Self-taught seed man’s vi­sion for NZ

Why should we care what cows eat? Dr Philip Yates ONZM says our econ­omy de­pends on it and has spent his ca­reer driv­ing agribusi­ness for­ward. Cather­ine Healy met the 81-year-old at his Short­land St of­fice.

Auckland City Harbour News - - NEWS -

It was a teacher at Ko­hi­marama School who sparked Philip Seabrook Yates’ in­ter­est in plants back in 1941.

‘‘We had to pick leaves and press them.

‘‘I have a lot to thank that school for,’’ he says.

He was born into a fam­ily fa­mous for its as­so­ci­a­tion with plants. The Yates fam­ily first en­tered the seed in­dus­try in 1765.

‘‘I’m the sixth gen­er­a­tion. It wasn’t ex­pected [that I would join the busi­ness] but the op­por­tu­nity was there and I grabbed it.’’

Born in Orakei on March 3, 1932, Dr Yates be­lieves he was one of the first Pakeha chil­dren born in the area.

‘‘There were only two houses in Orakei in those days, apart from the marae.’’

Grow­ing up dur­ing the war was a strange time.

‘‘I had a friend at school who was a refugee from the blitz in Lon­don.’’

Later Dr Yates at­tended Kings Col­lege but never went on to earn a univer­sity de­gree.

‘‘My fa­ther said I should get out in the real world and find out what work is all about. I’ve spent the last 60 years ed­u­cat­ing my­self.

‘‘It’s a re­gret I’ve got, that I have no de­gree, but it was rare in those days un­less you were a doc­tor or a lawyer.’’

His doc­tor­ate is an honorary de­gree from Massey Univer­sity.

He spent 36 years in the fam­ily com­pany and rose from be­ing an awk­ward 17-year-old ju­nior to chief ex­ec­u­tive.

He was wid­owed at age 37 and left with three chil­dren aged 11, 8 and 4.

Rais­ing them while deal­ing with his grief and work­ing long hours was ‘‘very dif­fi­cult’’, he says.

Af­ter Equiti­corp raided the com­pany’s shares in 1985 he was tipped out of his seat as chief ex­ec­u­tive.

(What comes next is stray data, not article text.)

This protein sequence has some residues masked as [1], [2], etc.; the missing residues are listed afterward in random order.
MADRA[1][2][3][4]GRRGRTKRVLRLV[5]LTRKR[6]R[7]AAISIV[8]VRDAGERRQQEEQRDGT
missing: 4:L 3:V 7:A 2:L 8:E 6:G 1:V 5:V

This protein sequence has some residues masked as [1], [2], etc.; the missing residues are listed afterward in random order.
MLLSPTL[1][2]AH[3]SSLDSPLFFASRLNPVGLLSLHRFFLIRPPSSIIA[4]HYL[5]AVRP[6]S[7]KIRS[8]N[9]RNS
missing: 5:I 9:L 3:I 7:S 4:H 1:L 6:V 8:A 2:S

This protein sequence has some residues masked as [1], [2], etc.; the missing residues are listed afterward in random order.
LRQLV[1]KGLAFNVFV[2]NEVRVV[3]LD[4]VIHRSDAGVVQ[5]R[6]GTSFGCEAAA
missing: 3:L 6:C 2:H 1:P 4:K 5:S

Find­ing him­self un­em­ployed at age 53, he de­cided his best op­tion was to start his own busi­ness and founded Ge­netic Tech­nolo­gies Ltd with the aim of build­ing up the Pioneer seed brand in New Zealand.

Dr Yates and his com­pany have had a huge in­flu­ence on cow nutri­tion over the past 24 years by en­cour­ag­ing farm­ers to grow and use maize.

He says if farm­ers feed their cows the right bal­ance of maize silage, grass and other sup­ple­ments such as palm ker­nel they can dras­ti­cally in­crease their milk pro­duc­tion.

The prob­lem with New Zealand’s tra­di­tional all-grass sys­tem is that cows are grossly un­der­fed, he says.

‘‘There’s such a lot of water in grass. They get bloated and can’t eat enough.’’

He say farm­ers who use an en­ergy dense food like maize get in­cred­i­ble re­sults.

‘‘Imag­ine bled.’’

Th­ese days Dr Yates di­vides his time be­tween his Re­muera home, his Short­land St of­fice and a coastal prop­erty in the Bay of Is­lands where he is restor­ing the na­tive rain­for­est.

His other in­ter­ests are avi­a­tion and sail­ing. He spent 25 years in­volved in yacht rac­ing and com­pleted the Syd­ney to Ho­bart race.

He’d like to see more farm­ers in­crease their pro­duc­tion by get­ting into maize.

He says New Zealand spends half a bil­lion dol­lars a year im­port­ing feed sup­ple­ments.

‘‘It’s not nec­es­sary to ex­port that wealth off­shore. Imag­ine keep­ing that half bil­lion in the coun­try.

‘‘That’s a lot of money.’’

if our dairy ex­port dou-


Fam­ily tra­di­tion: Dr Philip Seabrook Yates was recog­nised in the New Year hon­ours list for ser­vices to agribusi­ness.

Go to auck­land­c­i­ty­har­bournews. to see a video fea­tur­ing a farmer who uses maize.

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